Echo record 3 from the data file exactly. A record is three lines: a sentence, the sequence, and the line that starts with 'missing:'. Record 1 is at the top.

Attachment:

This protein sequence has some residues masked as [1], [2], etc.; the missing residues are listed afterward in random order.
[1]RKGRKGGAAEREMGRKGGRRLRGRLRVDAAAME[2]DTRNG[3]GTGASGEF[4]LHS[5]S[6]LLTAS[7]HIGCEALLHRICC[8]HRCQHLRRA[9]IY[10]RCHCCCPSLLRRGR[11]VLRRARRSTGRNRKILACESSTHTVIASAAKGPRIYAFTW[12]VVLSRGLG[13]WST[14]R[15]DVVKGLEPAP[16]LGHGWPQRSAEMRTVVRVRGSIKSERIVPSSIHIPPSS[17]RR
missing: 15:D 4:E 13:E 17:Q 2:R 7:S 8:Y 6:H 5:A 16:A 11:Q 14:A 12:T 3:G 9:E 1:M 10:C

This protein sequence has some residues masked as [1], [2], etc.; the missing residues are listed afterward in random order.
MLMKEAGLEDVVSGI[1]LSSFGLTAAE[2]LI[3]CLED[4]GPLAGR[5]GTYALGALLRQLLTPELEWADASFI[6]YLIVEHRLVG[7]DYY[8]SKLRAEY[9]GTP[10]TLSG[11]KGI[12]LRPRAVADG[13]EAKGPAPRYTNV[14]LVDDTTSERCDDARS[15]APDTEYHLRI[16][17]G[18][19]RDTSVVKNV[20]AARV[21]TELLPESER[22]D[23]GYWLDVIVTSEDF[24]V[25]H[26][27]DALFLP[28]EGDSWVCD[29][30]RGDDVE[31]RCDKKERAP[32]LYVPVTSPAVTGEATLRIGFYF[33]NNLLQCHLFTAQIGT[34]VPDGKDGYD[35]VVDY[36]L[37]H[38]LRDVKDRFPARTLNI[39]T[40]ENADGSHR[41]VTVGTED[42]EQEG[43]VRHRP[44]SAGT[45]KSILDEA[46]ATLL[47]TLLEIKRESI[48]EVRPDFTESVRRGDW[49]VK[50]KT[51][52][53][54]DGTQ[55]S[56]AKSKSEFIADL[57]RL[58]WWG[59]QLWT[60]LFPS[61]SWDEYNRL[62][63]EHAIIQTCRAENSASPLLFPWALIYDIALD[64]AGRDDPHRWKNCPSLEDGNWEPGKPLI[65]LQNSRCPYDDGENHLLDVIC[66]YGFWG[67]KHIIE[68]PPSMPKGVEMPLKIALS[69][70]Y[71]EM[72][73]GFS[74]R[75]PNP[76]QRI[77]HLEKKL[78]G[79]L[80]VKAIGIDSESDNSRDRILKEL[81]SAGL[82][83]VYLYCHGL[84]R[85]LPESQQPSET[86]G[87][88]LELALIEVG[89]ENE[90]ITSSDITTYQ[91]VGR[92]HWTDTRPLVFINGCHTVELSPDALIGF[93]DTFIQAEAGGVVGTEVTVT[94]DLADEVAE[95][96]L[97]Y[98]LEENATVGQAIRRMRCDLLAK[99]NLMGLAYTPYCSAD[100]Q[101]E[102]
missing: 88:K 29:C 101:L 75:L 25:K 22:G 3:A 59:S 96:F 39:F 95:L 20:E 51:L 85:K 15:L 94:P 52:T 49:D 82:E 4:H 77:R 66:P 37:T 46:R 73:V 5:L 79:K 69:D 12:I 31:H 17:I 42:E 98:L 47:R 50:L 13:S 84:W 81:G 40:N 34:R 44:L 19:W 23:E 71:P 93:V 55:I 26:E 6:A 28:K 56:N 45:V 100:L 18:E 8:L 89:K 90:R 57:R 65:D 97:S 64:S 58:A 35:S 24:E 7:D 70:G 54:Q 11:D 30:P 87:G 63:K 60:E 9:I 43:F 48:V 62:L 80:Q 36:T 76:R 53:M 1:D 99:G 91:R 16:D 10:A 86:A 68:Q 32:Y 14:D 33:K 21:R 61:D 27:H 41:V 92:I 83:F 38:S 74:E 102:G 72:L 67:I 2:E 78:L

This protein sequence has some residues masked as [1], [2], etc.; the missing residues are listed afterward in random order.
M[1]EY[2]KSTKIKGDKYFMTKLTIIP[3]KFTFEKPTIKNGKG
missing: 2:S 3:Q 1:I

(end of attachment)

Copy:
This protein sequence has some residues masked as [1], [2], etc.; the missing residues are listed afterward in random order.
M[1]EY[2]KSTKIKGDKYFMTKLTIIP[3]KFTFEKPTIKNGKG
missing: 2:S 3:Q 1:I